The 6800 processor is the first by Motorola(read about the real first 6800) and it organizes instructions and data using Big-Endian mode (Hi-Byte first) – as opposed to all Intel style processors, which organizes instructions and data in Little-Endian mode (Lo-Byte first).
Below is a short write up on what happens if you use TASM to assemble 6800 assembly code – I’m using version 3.2. Their documents state that it supports the 6800, and it even has a assembler directive in their *.tab file, called “.MSFIRST” to control the Endian mode. Evidently is doesn’t.
FIRST, no Assemblers are created equal.
There have been so many flavors of Assemblers – where the syntax between them can be different even for the same processor. This source code is for the MIKBUG Assembler. If you like to use TASM, then you have to convert many of the Assembler directives and mnemonics used in the code. I suppose you already have the -68 option used in your make file. Then you only need the following files in your project dir.
There is a “moto.h” packaged with TASM which helps to define the mikbug directives to help convert programs. You can use the include directive to help with this. But since half of the problem – and just as big – is that not everyone uses the same assembly mnemonics, which makes it a pain in the ass. You can look up the the conversions for 6800 mnemonics from TASM in the “TASMTABS.HTM” file.
For example, [files attached]
MIKBUG TASM v3.2
ORG .ORG -period before the assembler directive
OFFSET RMB 2 OFFSET .BLOCK 2 -reserves # of memory locations,
FCB $D,$A,0,0 .BYTE $D,$A,0,0 -constants
and the following changes are needed because TASM is just stupid
MIKBUG TASM v3.2
LDA A LDAA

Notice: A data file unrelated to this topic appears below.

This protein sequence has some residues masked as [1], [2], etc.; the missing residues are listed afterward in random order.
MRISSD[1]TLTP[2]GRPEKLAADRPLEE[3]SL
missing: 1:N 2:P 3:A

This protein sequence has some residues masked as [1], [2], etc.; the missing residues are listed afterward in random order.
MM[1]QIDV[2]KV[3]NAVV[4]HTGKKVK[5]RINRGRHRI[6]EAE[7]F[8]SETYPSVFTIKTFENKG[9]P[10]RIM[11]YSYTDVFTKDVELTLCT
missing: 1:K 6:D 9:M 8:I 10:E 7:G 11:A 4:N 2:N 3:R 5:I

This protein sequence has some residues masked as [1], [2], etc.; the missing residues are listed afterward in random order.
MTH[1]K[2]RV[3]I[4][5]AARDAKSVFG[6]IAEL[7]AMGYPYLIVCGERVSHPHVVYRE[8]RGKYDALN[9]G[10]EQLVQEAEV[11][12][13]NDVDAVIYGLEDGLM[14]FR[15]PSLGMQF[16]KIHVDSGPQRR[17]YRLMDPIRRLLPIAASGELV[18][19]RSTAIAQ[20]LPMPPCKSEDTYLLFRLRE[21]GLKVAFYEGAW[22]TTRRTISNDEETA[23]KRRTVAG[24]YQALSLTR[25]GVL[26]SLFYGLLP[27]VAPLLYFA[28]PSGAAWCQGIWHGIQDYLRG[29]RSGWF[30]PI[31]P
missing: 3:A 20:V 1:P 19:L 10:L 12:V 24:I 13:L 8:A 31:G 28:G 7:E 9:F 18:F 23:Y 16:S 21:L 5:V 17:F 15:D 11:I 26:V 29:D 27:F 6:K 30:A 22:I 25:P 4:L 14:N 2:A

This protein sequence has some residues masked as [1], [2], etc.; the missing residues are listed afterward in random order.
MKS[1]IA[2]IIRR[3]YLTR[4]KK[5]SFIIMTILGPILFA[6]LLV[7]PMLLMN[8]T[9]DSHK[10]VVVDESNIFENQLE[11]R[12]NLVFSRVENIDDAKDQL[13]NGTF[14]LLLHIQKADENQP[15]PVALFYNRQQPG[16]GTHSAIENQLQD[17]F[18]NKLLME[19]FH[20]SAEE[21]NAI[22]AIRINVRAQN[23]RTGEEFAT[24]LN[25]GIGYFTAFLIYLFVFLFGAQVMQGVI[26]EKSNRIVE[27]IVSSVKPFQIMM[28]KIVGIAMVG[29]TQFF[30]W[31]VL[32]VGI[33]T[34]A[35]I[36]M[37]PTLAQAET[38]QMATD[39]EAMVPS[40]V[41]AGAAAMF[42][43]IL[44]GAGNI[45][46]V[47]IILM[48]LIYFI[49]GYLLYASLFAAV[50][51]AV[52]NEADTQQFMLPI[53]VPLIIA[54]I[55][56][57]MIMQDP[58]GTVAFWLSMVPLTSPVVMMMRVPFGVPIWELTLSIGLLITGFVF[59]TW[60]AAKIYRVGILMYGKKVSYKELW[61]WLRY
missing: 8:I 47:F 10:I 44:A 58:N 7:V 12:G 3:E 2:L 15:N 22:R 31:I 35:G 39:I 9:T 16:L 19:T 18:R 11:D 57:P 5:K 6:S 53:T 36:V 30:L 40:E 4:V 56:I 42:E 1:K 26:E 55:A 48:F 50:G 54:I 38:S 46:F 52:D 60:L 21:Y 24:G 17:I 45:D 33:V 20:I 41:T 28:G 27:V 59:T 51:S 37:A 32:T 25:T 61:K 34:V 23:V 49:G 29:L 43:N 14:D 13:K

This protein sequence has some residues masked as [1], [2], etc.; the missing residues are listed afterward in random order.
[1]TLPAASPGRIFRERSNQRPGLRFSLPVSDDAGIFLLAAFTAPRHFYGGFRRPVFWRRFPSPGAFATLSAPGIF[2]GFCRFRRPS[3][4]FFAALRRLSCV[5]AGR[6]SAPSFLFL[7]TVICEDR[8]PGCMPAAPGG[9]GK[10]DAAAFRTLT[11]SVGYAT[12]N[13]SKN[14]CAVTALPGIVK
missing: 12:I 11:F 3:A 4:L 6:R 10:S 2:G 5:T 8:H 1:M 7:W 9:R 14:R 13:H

LDA A LDAB
STA A STAA
STA B STAB
LDA B LDAB
CMP A CMPA
EOR A EORA
AND A ANDA
ORA A ORAA
SUB A SUBA
SUB B SUBB
SBC A SBCA
DEC A DECA
DEC B DECB
ASL A ASLA
and here the kicker,
TASM isn’t completely Endian-aware. The 6800 is a big-endian processor (Hi Btye first). It’s only good for instructions , so you can’t use the .WORD directive to store the address – for index address operations. This is the other problem with the “moto.h” header file. Even though the *.tab file for the 6800 has a directive for big-endian, it’s only good for instructions and not constants.
MIKBUG TASM v3.2
FDB .WORD ***does not work***
This is what it would look like in the listing file
0149 7126 42 TABLE FCC “B”
0150 7127 70 20 FDB BURN
0149 7126 42 TABLE .TEXT “B”
0150 7127 20 70 .WORD BURN
So a patch in this section would be needed to use TASM, to convert it to support big-endian for the index addressing with the X.reg
;CONVERT TABLE TO BIG-ENDIAN
;ONLY DONE ONCE IN PROGRAM
LDX #TABLE ;GET POINTER TO TABLE
INX ;INC X TO POINT TO LO-BYTE
CONVRT LDAB 0,X ;GET LO-BYTE
INX ;INC X TO POINT TO HI-BYTE
LDAA 0,X ;GET HI-BYTE
STAB 0,X ;PUT THE LO-BYTE IN BIG-ENDIAN
DEX ;DEC TO POINT TO LO-BYTE
STAA 0,X ;PUT THE HI-BYTE IN BIG-ENDIAN
CPX #TABLAST ;LAST ENTRY ?
BEQ U2708 ;YES, EXIT LOOP
INX ;POINT TO NEXT ENTRY
BRA CONVRT ;LOOP FOR NEXT ENTRY
U2708 LDS #$A042 ;GET STACKED
This line gets a new label
TABLAST .WORD TABEND ; NEW LABEL FOR LAST ENTRY OF TABLE
But you can avoid all this every time you want to use a Cross-Assembler by using a user friendly 6800 Assembler such as AS68 – strange how it’s the programmer who makes it non-user friendly for the same hardware in the first place. This one is almost 95% compatible with the syntax out of the Motorola assembly book. This one is case sensitive, so you have to convert all of the MIKBUG source code to lowercase. But at least it supports big-endian mode !!
I uploaded the AS68 cross-assembler in case you can’t find it online. It was a bit of chore for me to find it and I like to scavenge the Interwebs.
AS68 6800 cross-assembler
The Motorola Assembly workbook is another fine publication written for Motorola in 1977 to teach programmer how to use their 6800 processor. This can be downloaded here too:
Motorola 6800 Programming